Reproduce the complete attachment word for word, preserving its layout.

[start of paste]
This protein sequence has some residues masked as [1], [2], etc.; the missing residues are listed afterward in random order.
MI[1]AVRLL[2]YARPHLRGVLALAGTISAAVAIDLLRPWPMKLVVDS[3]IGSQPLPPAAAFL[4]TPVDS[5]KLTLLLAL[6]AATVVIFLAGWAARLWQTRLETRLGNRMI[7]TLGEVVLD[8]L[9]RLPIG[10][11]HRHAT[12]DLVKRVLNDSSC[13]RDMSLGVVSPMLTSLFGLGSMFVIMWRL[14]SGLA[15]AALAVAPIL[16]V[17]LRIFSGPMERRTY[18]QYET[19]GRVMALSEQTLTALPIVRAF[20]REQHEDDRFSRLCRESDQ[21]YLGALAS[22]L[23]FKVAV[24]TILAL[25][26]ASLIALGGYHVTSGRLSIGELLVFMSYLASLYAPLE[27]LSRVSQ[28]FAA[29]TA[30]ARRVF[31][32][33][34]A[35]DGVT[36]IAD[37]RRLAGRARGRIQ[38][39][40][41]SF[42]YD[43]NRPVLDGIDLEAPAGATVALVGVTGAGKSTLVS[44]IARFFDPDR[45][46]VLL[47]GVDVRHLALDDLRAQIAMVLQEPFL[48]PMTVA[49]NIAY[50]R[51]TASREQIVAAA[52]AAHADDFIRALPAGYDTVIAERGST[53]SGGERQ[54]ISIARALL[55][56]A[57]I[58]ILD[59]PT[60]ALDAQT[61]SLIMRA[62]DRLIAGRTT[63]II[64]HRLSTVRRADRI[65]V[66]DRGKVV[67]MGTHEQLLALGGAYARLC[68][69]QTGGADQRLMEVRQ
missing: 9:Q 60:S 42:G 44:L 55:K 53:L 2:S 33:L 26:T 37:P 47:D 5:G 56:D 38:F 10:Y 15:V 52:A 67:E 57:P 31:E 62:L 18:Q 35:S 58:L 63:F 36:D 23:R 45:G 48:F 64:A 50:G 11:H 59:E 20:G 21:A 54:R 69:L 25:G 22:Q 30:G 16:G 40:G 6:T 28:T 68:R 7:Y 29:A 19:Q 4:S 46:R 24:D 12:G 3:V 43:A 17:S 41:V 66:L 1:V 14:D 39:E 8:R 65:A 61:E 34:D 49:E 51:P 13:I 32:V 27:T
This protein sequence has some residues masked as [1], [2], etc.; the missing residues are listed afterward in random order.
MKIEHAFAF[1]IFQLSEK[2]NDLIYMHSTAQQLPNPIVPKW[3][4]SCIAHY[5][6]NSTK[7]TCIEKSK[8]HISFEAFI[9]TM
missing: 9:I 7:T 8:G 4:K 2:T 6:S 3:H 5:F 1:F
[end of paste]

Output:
This protein sequence has some residues masked as [1], [2], etc.; the missing residues are listed afterward in random order.
MI[1]AVRLL[2]YARPHLRGVLALAGTISAAVAIDLLRPWPMKLVVDS[3]IGSQPLPPAAAFL[4]TPVDS[5]KLTLLLAL[6]AATVVIFLAGWAARLWQTRLETRLGNRMI[7]TLGEVVLD[8]L[9]RLPIG[10][11]HRHAT[12]DLVKRVLNDSSC[13]RDMSLGVVSPMLTSLFGLGSMFVIMWRL[14]SGLA[15]AALAVAPIL[16]V[17]LRIFSGPMERRTY[18]QYET[19]GRVMALSEQTLTALPIVRAF[20]REQHEDDRFSRLCRESDQ[21]YLGALAS[22]L[23]FKVAV[24]TILAL[25][26]ASLIALGGYHVTSGRLSIGELLVFMSYLASLYAPLE[27]LSRVSQ[28]FAA[29]TA[30]ARRVF[31][32][33][34]A[35]DGVT[36]IAD[37]RRLAGRARGRIQ[38][39][40][41]SF[42]YD[43]NRPVLDGIDLEAPAGATVALVGVTGAGKSTLVS[44]IARFFDPDR[45][46]VLL[47]GVDVRHLALDDLRAQIAMVLQEPFL[48]PMTVA[49]NIAY[50]R[51]TASREQIVAAA[52]AAHADDFIRALPAGYDTVIAERGST[53]SGGERQ[54]ISIARALL[55][56]A[57]I[58]ILD[59]PT[60]ALDAQT[61]SLIMRA[62]DRLIAGRTT[63]II[64]HRLSTVRRADRI[65]V[66]DRGKVV[67]MGTHEQLLALGGAYARLC[68][69]QTGGADQRLMEVRQ
missing: 9:Q 60:S 42:G 44:L 55:K 53:L 2:S 33:L 26:T 37:P 47:D 5:G 56:D 38:F 10:Y 15:V 52:A 67:E 57:P 31:E 62:L 18:Q 35:S 58:L 63:F 36:D 23:R 45:G 48:F 64:A 50:G 11:H 59:E 20:G 21:A 54:R 69:L 25:G 22:Q 30:G 16:G 40:G 6:T 28:T 68:R 7:Y 29:A 19:Q 4:S 46:R 24:D 12:G 3:V 43:A 17:S 41:V 66:L 1:V 14:D 39:E 8:R 65:A 61:E 34:D 49:E 51:P 13:I 32:V 27:T
This protein sequence has some residues masked as [1], [2], etc.; the missing residues are listed afterward in random order.
MKIEHAFAF[1]IFQLSEK[2]NDLIYMHSTAQQLPNPIVPKW[3][4]SCIAHY[5][6]NSTK[7]TCIEKSK[8]HISFEAFI[9]TM
missing: 9:I 7:T 8:G 4:K 2:T 6:S 3:H 5:F 1:F